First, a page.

Pouring money into A&Es stops the NHS tackling chronic problems that are sure to worsen
WAS Labour right the first time round? Should Monklands Accident and Emergency Department close to release cash for community care? Last week Labour leader Iain Gray announced he would guarantee the future of a service his party tried to close in 2007. It was recognition of electoral reality - and part of a cross-party refusal to face reality.
In a country with some of the worst health outcomes in the developed world, the proximity of top-notch hospital-based emergency care is still regarded by the public as the acme of health provision. It's not. When Labour's Lewis Macdonald, then a health minister, endorsed NHS Lanarkshire's decision to close Monklands' A&E, he said: "The service needs to look after people on a continuing and preventative basis, rather than isolated episodes of acute emergency inpatient care." He was right.
Pouring money into hospitals stops the NHS tackling health problems before they become emergencies. And we are pouring money in. In 2009-10, the NHS in Scotland spent almost 1.5 billion pounds on emergency admissions of old people - the majority of whom had no serious clinical problem. Some had a minor fall, or felt unwell or in pain. Without support in their own locality, they were taken to hospital - to be on the safe side.
Even without the current rates of hospital-acquired infection, that's a terrible admission of social failure. Once in a hospital bed, those old people stay. Health will find the cash to keep them - housing cannot find the cash for adaptations to let them go home. Community care cannot fund the professionals needed to drop by. Children cannot afford the time to do the job themselves. Our money is trapped in silos. And no-one can find a way to break those funding barriers down.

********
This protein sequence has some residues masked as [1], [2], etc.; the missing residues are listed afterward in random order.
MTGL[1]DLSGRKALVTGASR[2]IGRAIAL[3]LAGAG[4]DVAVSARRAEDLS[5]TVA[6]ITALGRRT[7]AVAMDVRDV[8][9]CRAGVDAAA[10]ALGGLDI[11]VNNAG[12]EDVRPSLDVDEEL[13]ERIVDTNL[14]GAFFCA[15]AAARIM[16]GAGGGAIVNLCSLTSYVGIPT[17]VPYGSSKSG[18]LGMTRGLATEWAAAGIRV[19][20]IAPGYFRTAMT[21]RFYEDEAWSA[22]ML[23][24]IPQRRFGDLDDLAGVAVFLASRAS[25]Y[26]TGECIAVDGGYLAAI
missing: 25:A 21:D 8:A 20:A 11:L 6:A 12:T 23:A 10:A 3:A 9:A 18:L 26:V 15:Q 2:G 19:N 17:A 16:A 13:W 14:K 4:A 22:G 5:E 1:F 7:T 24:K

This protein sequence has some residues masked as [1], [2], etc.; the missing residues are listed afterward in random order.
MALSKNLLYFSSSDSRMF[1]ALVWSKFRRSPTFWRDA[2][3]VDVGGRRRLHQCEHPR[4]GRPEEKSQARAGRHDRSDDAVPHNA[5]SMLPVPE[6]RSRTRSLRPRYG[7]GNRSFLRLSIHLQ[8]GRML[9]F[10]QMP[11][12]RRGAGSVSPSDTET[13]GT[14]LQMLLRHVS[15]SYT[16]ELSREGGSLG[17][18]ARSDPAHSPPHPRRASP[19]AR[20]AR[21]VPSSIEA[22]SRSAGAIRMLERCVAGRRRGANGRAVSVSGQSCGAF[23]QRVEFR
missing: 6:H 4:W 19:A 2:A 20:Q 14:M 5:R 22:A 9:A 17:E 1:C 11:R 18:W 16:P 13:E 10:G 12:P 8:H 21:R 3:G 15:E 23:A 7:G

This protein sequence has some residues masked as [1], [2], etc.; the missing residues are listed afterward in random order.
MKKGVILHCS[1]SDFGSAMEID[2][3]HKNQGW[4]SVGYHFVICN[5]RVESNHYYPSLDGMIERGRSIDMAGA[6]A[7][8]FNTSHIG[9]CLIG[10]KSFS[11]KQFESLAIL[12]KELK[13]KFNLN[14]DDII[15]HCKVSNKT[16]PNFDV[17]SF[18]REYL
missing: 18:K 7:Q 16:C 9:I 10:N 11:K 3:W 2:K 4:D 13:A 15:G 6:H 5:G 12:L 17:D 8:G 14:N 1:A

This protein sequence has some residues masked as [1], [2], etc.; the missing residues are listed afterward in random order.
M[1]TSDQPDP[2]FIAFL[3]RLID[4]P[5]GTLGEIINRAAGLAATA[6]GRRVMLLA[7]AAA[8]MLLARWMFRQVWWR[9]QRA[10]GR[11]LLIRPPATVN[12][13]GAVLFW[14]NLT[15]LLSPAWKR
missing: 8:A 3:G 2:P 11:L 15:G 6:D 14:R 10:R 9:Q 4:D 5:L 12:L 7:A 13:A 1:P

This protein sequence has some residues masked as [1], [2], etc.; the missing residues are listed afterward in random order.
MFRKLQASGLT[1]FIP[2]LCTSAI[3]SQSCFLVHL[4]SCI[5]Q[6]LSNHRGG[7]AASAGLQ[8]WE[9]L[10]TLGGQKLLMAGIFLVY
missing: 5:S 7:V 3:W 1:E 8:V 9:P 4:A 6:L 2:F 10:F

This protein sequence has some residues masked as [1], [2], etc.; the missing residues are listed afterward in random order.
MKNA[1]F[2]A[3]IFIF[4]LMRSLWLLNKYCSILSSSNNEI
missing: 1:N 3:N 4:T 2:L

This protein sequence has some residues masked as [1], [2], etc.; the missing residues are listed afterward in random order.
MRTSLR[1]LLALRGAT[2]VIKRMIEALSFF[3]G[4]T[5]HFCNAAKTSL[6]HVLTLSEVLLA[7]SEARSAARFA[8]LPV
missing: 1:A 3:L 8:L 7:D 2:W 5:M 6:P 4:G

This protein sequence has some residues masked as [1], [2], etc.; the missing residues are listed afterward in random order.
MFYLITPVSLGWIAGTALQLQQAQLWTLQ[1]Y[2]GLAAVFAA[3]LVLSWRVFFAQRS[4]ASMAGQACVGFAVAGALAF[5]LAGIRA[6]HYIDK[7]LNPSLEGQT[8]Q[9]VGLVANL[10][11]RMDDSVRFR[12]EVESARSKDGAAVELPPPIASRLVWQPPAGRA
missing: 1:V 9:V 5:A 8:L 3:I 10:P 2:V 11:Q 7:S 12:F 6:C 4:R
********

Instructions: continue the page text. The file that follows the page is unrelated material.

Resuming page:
This will get worse. Health professionals estimate our ageing population requires the construction of a new hospital every 18 months. That cannot be afforded - and it should not even be contemplated. Margaret Thatcher once said money in the NHS should follow the patient. 40 years later the patient still follows the money. And the money is locked up in hospitals. It's a terrible Catch 22 - the same kind that kept people with mental illness inside institutions or locked up in jail.
In 2005 the Kerr Report tried to break out of this vicious circle by switching cash from hospital provision to ambulatory care centres - local outpatient units. Lanarkshire was one of the first to attempt the switch and to fund it, one of three fully staffed A&Es in the area would be closed. But which one? The choice was coloured by a political reality.Wishaw and Hairmyres were PPP hospitals - which made change difficult. The easiest candidate for A&E closure was Monklands and yet the population of Airdrie was most likely to use emergency services.
The impulse to rationalise was undoubtedly right. The choice of hospital to close was probably wrong. The result was that Labour lost a crucial seat in the 2007 Holyrood elections - and learned a hard lesson about public priorities. But whoever wins on 6 May, what next? If Lanarkshire couldn't afford three A&E departments in 2007 - can it afford them now?